# Paging¶

As you write more and more complex programs with APIs, you will begin to notice that only a limited amount of data appears in each initial response you get back. For example, with Facebook, the default number of posts you get back is 25.

But you can also get the next 25, and the next, and the next (until you reach the end of your feed – or really, the beginning, since you see the most recent posts first). You use paging to do that!

Different APIs manage paging in different ways. Generally, the data you get back will have some way of accessing more data, and you have to follow that path in order to collect the next set, e.g. the next 25 posts, or the next 100 tweets.

Of course, this is useful because it allows you to get more data, and for social media APIs, it allows you to trace back further in history and ensure that you get all the data you want to analyze or examine.

It’s best to look at specific examples, since different APIs handle paging data differently. You can see Twitter’s explanation. Twitter’s approach is to have you request a page of results with ids less than some maximum number. Twitter assigns ids in ascending order, so if you requests tweets with ids less than the lowest id on the current page, you’ll get the next most recent tweets related to your request.

There is code at the bottom of the oauth_with_twitter.py code on Canvas that shows an example of using paging. We get my last 25 tweets, 5 at a time, and accumulate a list of all the data. The code is reproduced at the bottom of this page.

The process is even easier with Facebook. In each response dictionary, if there is another page of data available, Facebook provides a key called paging. Its value is a dictionary with keys previous and next. Their values are full urls. Use one of those urls as a baseurl in a call to requests.get and you’ll get another page of results back.

After we retrieve many pages of results, we cache the data (Python lists are json-formatted, so loading a list into a string and writing it to a file is just fine!).

Then, we can open the data any time later and manipulate it to learn things from it – for instance, how many vowels I used in those 25 tweets, or how many favorites those 25 tweets received in total...

Caching the combined results can be especially useful when dealing with Twitter. Twitter has a rate limit. If you make too many requests in a short period of time, it will reject further requests from you for a while (usually about 15 minutes). So, once you’ve managed to collect all the results you want, it’s better to cache them and then work with the cached data as you’re debugging your code that processes the data.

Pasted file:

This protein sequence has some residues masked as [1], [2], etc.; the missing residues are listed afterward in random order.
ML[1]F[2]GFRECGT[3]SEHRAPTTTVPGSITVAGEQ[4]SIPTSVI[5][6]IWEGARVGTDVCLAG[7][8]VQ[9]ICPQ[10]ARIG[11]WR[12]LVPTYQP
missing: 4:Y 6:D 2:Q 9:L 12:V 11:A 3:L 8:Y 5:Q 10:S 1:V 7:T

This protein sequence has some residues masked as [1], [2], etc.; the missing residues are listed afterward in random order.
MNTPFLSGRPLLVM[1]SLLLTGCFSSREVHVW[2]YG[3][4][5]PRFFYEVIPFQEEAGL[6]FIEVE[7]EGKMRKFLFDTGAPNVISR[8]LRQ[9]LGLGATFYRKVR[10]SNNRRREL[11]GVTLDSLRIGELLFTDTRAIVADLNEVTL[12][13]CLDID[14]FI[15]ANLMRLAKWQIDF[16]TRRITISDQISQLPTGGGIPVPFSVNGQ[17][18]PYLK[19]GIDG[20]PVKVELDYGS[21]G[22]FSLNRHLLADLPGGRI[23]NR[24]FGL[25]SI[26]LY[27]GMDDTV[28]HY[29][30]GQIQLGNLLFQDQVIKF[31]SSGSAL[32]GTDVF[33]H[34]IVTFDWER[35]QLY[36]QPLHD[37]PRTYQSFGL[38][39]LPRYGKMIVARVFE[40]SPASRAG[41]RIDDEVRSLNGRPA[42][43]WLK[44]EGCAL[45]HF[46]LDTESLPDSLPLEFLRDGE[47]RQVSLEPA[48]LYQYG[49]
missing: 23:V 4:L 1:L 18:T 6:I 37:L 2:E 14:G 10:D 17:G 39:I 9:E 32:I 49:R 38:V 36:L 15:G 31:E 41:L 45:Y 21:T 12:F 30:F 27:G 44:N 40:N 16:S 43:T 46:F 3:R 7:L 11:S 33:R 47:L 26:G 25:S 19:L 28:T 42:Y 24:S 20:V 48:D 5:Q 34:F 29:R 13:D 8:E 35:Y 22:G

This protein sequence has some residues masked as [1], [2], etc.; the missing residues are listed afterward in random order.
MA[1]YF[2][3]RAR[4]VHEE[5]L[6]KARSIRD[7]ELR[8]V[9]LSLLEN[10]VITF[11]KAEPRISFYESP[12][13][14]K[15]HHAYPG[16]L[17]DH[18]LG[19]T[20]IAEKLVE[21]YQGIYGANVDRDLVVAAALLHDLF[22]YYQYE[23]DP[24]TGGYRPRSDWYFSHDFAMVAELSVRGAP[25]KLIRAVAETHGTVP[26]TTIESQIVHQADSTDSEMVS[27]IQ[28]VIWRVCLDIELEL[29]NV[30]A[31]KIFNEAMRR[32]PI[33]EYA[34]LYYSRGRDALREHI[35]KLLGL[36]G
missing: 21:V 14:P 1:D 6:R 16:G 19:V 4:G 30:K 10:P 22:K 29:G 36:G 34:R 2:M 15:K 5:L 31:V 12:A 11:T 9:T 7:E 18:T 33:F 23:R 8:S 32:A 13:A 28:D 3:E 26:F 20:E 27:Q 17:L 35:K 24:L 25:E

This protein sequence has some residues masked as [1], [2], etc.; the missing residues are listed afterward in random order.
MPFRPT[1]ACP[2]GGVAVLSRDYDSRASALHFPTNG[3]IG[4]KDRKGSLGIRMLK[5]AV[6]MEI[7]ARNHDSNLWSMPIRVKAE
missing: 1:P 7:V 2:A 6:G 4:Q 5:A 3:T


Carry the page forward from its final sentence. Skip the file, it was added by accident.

####PAGING
# Getting multiple pages of results can be tricky. See Twitter's explanation at
# (Other sites handle paging slightly differently; you'll have to read the documentation.)

# Let's get my (or your) last 25 tweets, 5 at a time.
# Twitter actually lets you get more than 25 at a time, but not more than 200, so this is practice for when you want to get more than 200. You could get the last 1000, 200 at a time, using the same pattern.

# To pass parameters using the requests_oauthlib module, we use the same
# get() method used in the requests module.
# see documentation at
# http://docs.python-requests.org/en/latest/user/quickstart/#passing-parameters-in-urls

collected_tweets = [] # where I'll collect all the tweet data I get as I page through my results, 5 at a time
ids = []
max_id = None
my_params = {'count' : 5} # query parameters for 1st request

for i in range(5): # get five pages of results and accumulate all the results in list collected_tweets
if len(ids) > 0: # if we have already started the paging process
my_params['max_id'] = min(ids) - 1
# Twitter suggests that you take the minimum of the ids you got before, then subtract one from it, to make sure you get only ones you haven't received before. We can use the built-in min function here (could also accumulate by hand).
# Regardless, now we need to make a request to the logged in user's timeline with the query parameters
r = oauth.get("https://api.twitter.com/1.1/statuses/user_timeline.json",params = my_params)  # passes {'count': 5, 'max_id': whatever} ...
# Now, append this data to a list so we can collect all the paged results
collected_tweets.append(r.json())
next_five_ids = [tweet['id'] for tweet in r.json()]  # get the ids from the tweets we just got
ids = ids + next_five_ids # add them to the list, and start the for loop process over again

print ids
# print pretty(collected_tweets)

# cache the data we got back and collected
fr = open("paging_nested.txt","w") # Choose a file to save my data in
fr.write(json.dumps(collected_tweets)) # Use json.dumps to put the Python object into a nice string that I can write to a file, and then write it to a file
fr.close()

# Now, can investigate using this data that got cached.
# If you're testing with the data in the file only, you may want to comment out all the code above this for a while so you don't inadvertently make a lot of requests to Twitter and then run out of request privileges for the day!

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